I am from South Korea, where I completed my B.Sc. and M.Sc. at Ewha Womans University. As part of my undergraduate studies and for my master's thesis, I have participated in several research projects including phylogenetic studies on cnidarians and population genetic studies on deep-sea mussels. During the last few years, my research interests have expanded to the patterns of biodiversity in various habitats (marine, freshwater, and terrestrial) and anthropogenic influence on biodiversity. Meanwhile, the abundance and diversity of parasites in the animal tree of life has fascinated me and led me to join the parasitology field. Here at the University of Otago, my PhD studies will focus on microsporidians, obligate intracellular parasites, which infect a wide range of host taxa. I aim at understanding their diversity in both wild and farmed populations of various hosts in New Zealand, their influence on host fitness, and ultimately understanding their evolutionary history and ecological roles.

Jean-François Doherty (PhD student)
I hail from the land of the Great Moose, also known as Canada. Born and reared in Ontario, I moved to Québec to return to my French Canadian roots, where I completed my BSc and MSc in biology at Université Laval. An entomologist at heart, I studied the effects of temperature on the development of arthropod pests found in Christmas tree plantations and developed models predicting their springtime eclosion. During this period, I happily discovered the fascinating subject of behavioural manipulation by parasites whilst writing a graduate course paper. Therefore, I intend to pursue my doctoral studies in this area by experimentally infecting native cave weta (large nocturnal wingless orthopterans) with nematomorphs (horsehair worms) and conducting behavioural assays as infection progresses. In doing so, I hope to better understand how these parasitised cave weta end up "committing suicide" by jumping into water during their nightly escapades.

Antoine Filion (PhD student)
Coming from the infamous poutine world of Quebec (Canada), I graduated as a bioecology technician in Montreal where I first had the chance to take a glance at the parasite world by doing an internship on parasite abundance in Corsica streams (University of Corsica, France). Afterwards, I decided to continue my parasite studies further at the Université du Québec in Trois-Rivières (UQTR), where I did my BSc and MSc on biotic and abiotic variables driving the abundance and prevalence of two genera of trematodes, Apophallus and Crepidostomum, in an economically important fish, brook charr (Salvelinus fontinalis). At this point, I became really captivated about the multiple interactions in the environment that were influencing pathways of parasite transmission! Therefore, I intend to pursue my research in this area by studying the outbreak synchrony of the main parasites that cause malaria, Plasmodium spp., in their two main hosts, mosquitoes and birds, by using non-invasive sampling methods (e.g. thermal cameras). By doing so, I aim to provide new knowledge to be used for conservation purposes, as well as a better understanding of parasite transmission dynamics and inter-species synchrony patterns in natural systems.

Jerusha Bennett (PhD student)
Kia Ora, I grew up in Geraldine, NZ, and received my BSc here at the University of Otago. I then completed a MSc in Ecology, again at Otago, focusing on cestode parasites of the New Zealand rough skate, Zearaja nasuta, and determining their trophic transmission routes. Following this, along with Bronwen Presswell, I investigated the biodiversity of parasites in birds and fishes of New Zealand. This work involved taxonomy and new species descriptions, and the use of genetic markers to resolve life cycles. This research was (and still is) conducted in partnership with Otago Museum, and serves to assemble what will become New Zealand's largest parasite collection. At present, I am doing a PhD that expands on this past work: I aim to map parasite transmission patterns on the entire food web of the Otago coastal ecosystem, using genetic tools to match larval and adult helminth stages across all major food chains. This work will not only resolve the partially known life cycles of some parasites, but no doubt also identify many new species.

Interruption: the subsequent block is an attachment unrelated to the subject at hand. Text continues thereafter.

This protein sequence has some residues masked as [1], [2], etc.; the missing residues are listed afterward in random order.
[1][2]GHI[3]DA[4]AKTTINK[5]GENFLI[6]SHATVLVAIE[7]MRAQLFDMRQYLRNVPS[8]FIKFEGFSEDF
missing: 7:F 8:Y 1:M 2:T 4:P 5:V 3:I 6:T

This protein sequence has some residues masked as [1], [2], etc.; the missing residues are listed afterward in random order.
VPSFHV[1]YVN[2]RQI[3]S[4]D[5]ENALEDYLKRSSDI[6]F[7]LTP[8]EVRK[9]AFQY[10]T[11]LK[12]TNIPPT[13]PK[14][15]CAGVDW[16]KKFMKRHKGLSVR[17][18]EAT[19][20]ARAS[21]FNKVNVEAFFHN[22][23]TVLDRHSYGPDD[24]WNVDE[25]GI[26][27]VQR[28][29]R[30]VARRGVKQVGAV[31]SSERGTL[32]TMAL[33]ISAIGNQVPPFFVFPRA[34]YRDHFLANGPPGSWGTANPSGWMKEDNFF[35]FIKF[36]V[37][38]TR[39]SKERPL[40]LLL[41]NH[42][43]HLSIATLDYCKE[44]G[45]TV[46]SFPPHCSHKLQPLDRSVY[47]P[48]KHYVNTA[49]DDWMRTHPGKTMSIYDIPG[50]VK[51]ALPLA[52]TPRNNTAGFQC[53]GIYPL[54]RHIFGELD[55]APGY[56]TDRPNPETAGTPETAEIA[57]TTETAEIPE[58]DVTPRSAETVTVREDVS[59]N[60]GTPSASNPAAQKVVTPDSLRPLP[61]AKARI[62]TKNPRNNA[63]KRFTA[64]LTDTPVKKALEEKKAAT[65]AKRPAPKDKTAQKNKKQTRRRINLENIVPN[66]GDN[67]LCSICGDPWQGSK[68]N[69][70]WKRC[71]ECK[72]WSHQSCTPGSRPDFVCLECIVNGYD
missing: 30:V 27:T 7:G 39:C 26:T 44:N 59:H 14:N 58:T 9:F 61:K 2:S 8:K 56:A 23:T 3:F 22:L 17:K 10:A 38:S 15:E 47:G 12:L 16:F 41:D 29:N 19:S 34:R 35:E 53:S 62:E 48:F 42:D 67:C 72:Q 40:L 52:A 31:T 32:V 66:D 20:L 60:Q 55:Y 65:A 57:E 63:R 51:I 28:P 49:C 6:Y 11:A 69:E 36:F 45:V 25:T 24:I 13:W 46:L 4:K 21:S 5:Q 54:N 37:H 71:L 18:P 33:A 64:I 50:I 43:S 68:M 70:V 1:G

Daniela de Angeli Dutra (PhD student)
Hello, I'm a biologist from Brazil (and no, I do not know how to dance samba). I obtained a Masters degree in Ecology from the Federal University of Minas Gerais (UFMG). Throughout my studies, I conducted laboratory research in the Parasitology department at the Institute of Biological Sciences. During this period, I dedicated myself to the study of hemoparasites of the order Haemosporida infecting wild animals, investigating the interaction between hosts, parasites and the environment in which they live. These studies allowed me to acquire knowledge about the various ecological interactions between parasites and their vertebrate and invertebrate hosts, providing me with an interdisciplinary perspective between ecology, evolution and parasitology. Now, for my doctorate, I intend to evaluate the importance of bird migration for the transmission of avian haemosporidians, and for their local diversity and prevalence.

Xuhong Chai [Rose] (MSc student)
I am originally from China. I came to New Zealand for a working holiday in 2012 and in the end managed to live here. I worked for several years in a factory and then realised I really wanted a job where I could use my brain instead of just fast hands. Being a Zoologist was always my childhood dream, so I decided to go to study at the University of Otago in 2017. Fascinated by how parasites can manipulate host behaviour, I contacted Robert to volunteer in his lab to learn more about the topic. I have been volunteering in Robert's lab since 2018 and developed an interest in the ecology and evolution of parasites. I have just completed my Bachelor of Science degree with a Zoology major and Ecology minor in 2019. Now I'm starting my Master of Science degree focusing on deep-sea parasites. I hope to investigate the parasite communities of different species of rattail fish and also the co-evolutionary history of different species of trematodes with their rattail hosts.

Dr Bronwen Presswell (Research Technician & Lab Manager)
I am from the UK where I gained a Masters in Advanced Methods in Taxonomy and Biodiversity at the Natural History Museum, London. For my PhD at Glasgow University and the NHM, I studied the morphological and molecular systematics of Indian caecilians at the intraspecific level. I currently investigate the identities and life cycles of parasitic helminths that are found in, and on, New Zealand wildlife, from invertebrates to fishes, elasmobranchs and birds. The parasitic worms of NZ wildlife have not been well studied, and I continue to find and describe new species all the time, and complete life cycles for species known only as larvae. A collaboration with the Dunedin Wildlife Hospital has allowed me access to their deceased birds, which have yielded hundreds of parasite specimens, forming probably the largest parasite collection in New Zealand, which has been submitted to the Otago Museum. Using molecular, histological, scanning electron microscope and other methods I hope to fill a few gaps in our knowledge of this parasite fauna.